What Kills a Dance Floor (and How to Save It)

Here are some lessons a veteran Chicago DJ has learned about all-too-common impediments to a great party, and how to get rid of them.

Don’t put any dinner tables between the DJ and the dance floor. Be firm with your venue about this. Nothing kills a guest’s good time like having to shout at his fellow diners because there’s a speaker three feet from his head. If you have to pack your dinner tables so tightly that there’s no room for your dinner music to breathe, you need a bigger room.
Seat young adults at the tables closest to the DJ. I don’t now why, but too many venues always seat the grandparents in the shadow of the DJ’s speakers; and the dinner music has to be practically turned off when they complain that the music is too loud. Younger guests know how to speak and hear with music nearby.   
Keep it moving. Don’t wait until dinner is over to start visiting the dinner tables. It’ll take an hour, and your guests will get tired of waiting for the dance floor to open, and they’ll leave early. If you’re visiting the tables, begin when you’ve finished your last bite of dinner, to allow yourself ample time.
Select dance music that people can actually dance to. You may personally prefer the guy strumming a guitar on a stool at Starbucks; but no one can dance to coffee house music. Concert music usually makes bad dance music, too. Your DJ can guide you. He’s out there every week, and he knows from experience what songs drive people to the dance floor, and what songs drive them away.
Dance! When the wedding party is on the dance floor, the guests want to get in on the fun. Seeing the bride and groom on the floor is still the best signal that the party is on!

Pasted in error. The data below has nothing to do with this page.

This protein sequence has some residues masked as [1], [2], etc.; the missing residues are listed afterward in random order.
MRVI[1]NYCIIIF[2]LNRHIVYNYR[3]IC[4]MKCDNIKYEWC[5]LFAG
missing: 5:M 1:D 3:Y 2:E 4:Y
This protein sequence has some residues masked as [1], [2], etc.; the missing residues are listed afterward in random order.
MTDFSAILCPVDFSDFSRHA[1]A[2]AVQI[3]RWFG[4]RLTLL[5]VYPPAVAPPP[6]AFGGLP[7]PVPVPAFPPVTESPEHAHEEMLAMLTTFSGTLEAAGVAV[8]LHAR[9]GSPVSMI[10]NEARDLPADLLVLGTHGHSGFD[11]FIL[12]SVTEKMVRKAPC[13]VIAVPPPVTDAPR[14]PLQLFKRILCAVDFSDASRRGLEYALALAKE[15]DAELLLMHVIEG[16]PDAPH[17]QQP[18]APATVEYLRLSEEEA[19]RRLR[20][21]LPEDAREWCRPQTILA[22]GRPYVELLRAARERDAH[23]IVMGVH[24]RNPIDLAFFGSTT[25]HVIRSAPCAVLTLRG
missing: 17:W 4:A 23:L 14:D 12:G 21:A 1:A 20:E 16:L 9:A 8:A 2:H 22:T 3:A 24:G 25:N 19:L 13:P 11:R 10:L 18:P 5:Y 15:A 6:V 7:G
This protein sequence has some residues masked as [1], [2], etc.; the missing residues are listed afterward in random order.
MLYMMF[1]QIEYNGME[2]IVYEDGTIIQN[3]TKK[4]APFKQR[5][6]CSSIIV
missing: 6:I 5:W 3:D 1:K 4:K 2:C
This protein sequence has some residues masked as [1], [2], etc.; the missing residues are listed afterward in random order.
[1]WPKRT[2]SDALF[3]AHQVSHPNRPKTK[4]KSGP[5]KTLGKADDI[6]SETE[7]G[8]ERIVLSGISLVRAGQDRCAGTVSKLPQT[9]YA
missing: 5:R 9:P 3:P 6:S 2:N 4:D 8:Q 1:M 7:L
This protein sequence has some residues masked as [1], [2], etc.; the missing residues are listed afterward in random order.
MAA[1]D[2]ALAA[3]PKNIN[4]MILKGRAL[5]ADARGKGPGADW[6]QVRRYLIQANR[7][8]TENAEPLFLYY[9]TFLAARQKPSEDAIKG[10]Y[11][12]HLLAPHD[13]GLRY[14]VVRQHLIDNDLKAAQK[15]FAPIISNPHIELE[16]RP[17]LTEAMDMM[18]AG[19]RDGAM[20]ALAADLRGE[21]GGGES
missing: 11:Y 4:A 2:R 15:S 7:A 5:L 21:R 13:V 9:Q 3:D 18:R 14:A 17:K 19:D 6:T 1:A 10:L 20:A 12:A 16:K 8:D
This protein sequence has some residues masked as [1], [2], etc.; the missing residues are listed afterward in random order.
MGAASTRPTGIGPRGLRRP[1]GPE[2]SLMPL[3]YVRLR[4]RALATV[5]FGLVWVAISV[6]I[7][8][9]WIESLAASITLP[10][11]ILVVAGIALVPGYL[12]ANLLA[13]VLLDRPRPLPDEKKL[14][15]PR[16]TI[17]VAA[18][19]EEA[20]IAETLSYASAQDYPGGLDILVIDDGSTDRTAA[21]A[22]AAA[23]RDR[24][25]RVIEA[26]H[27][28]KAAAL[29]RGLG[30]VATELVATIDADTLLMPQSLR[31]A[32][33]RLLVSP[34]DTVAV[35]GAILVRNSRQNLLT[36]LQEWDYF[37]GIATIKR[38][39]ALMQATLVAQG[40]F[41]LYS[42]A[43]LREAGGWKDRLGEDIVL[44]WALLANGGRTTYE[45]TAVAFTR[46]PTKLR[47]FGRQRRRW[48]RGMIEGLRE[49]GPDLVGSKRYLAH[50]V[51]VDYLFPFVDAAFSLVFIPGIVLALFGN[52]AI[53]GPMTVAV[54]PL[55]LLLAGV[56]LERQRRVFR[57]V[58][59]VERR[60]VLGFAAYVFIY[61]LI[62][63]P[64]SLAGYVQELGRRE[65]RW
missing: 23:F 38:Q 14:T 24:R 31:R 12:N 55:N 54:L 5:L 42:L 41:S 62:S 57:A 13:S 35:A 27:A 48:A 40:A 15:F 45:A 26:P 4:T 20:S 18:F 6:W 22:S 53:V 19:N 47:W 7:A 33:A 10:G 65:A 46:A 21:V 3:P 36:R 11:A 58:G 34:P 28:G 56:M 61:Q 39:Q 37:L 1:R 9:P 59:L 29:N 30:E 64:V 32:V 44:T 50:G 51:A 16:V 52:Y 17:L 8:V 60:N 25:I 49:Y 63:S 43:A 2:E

Kill the floodlights. A good photographer or videographer with great equipment can take wonderful dance pictures without having to flood the dance floor with blinding light. DJ lighting is a great motivator; but a huge photographer’s light bar makes people self-conscious and more likely to leave the dance floor.
Try a snowball dance. Once the wedding party is midway through its dance, have every bridesmaid and groomsman pull someone from the audience out onto the dance floor to double the number of dancers; then have the DJ invite the rest of the guests to join in. People feel more confident dancing when there are already 16 or 20 people on the dance floor.
Your guests love line dances — even if you hate them. The attraction of line dances is simple: people have seen them performed dozens, if not hundreds of times, and they know the steps by heart.
Let your DJ take requests. Your guests know their favorite dance songs. Let them contribute, and they’ll be thrilled that they got to pick some of the music. Prohibiting requests tells your guests that the dance portion of the evening is just a private concert for the bride and groom, and the guests are mere props. That’s not the message you want to send. By all means, tell your DJ what songs, or artists, or music genres you’d like to avoid; but leave room in the song list for your guests to have a great time.

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© Fourth Estate Audio, 2014 – Jay Congdon is president of Fourth Estate Audio, a professional Chicago DJ and Chicago Wedding DJ company.

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